Dra. Pilar Sánchez-Gómez, Principal Investigator- Neurooncology Unit- Instituto de Salud Carlos III- Madrid
"Tumor genotype defines the vascular phenotype: the paradigmatic case of gliomas"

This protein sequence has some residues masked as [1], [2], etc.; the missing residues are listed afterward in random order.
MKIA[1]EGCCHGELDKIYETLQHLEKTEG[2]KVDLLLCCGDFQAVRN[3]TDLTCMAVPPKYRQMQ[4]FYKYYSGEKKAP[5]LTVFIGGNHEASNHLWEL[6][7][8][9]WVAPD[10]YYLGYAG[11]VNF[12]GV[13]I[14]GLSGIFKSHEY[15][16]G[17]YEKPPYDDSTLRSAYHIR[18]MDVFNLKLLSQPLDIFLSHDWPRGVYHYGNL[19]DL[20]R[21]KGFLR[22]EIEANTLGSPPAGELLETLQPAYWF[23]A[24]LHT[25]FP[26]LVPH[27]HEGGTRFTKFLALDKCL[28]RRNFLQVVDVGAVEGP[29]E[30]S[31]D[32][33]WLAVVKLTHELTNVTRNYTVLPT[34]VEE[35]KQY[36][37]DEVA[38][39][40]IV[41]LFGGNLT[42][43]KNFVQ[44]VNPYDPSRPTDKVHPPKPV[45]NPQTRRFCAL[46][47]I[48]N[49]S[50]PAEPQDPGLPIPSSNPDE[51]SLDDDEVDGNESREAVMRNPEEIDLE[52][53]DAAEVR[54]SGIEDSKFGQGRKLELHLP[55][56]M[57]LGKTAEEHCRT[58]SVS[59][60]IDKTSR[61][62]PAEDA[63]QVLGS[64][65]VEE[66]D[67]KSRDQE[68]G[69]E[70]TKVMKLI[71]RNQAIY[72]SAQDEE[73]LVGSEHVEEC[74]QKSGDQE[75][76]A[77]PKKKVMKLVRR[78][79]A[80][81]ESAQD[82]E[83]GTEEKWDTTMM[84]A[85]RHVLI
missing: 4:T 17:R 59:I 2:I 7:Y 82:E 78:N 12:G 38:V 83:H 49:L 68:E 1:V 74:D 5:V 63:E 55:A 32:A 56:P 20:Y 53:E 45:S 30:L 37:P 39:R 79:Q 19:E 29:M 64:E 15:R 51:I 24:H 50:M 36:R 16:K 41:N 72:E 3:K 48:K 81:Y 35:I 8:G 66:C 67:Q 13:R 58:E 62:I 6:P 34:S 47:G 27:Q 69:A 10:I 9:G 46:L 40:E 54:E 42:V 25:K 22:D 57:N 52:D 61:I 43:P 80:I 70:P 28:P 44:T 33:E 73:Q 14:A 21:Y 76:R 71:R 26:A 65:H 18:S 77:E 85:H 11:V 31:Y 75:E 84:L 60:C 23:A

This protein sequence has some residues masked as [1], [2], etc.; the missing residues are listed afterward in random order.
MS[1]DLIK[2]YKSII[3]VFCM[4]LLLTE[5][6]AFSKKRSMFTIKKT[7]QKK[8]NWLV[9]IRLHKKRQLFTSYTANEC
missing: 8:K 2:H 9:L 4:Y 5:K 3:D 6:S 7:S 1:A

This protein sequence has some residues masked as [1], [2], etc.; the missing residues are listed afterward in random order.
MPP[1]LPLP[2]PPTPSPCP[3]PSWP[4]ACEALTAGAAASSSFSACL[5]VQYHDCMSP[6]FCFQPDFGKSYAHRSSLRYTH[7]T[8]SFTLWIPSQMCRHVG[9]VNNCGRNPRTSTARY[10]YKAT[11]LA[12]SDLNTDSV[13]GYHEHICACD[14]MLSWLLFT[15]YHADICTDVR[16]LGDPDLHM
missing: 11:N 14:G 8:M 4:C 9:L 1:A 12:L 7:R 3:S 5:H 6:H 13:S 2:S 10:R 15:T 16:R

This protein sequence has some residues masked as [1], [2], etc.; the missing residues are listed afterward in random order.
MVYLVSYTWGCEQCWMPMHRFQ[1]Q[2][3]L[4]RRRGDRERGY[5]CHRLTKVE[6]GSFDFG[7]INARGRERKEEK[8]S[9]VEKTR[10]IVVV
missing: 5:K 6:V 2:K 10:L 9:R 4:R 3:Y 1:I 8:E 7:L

Cancer growth is driven by the complex interplay between tumor cells and their supportive microenvironment. However, this interaction is still not fully understood, especially for gliomas, which are very aggressive brain tumors. Recent results from our group indicate that the genomic background of gliomas controls tumor progression by modifying the vascular microenvironment. Thus, we have described that the expression of TAU, a microtubule binding protein that has been classically associated with neurodegenerative diseases, is epigenetically induced by the presence of mutations in IDH1/2, typical of lower grade gliomas. Moreover, we found that TAU expression is inversely correlated with overall survival in EGFR-amplified gliomas. Using orthotopic EGFR-related models, we have observed that TAU overexpression or microtubule stabilizers impair the mesenchymal transformation of glioma cells, normalizing the vasculature and decreasing tumor burden. However, epithelial-to-mesenchymal transformed EGFR-mutant cells, acting as pericytes, induce neo-vasculogenesis, reduce vascular leakage and favor aggressive glioma growth, a process that is no longer sensitive to TAU. Altogether, our results indicate that the main genetic alterations of gliomas dictate the plasticity of tumor cells and shape the vascular landscape, which controls tumor progression. These data have important implications for the clinical management of glioma patients, from tumor classification to treatment.
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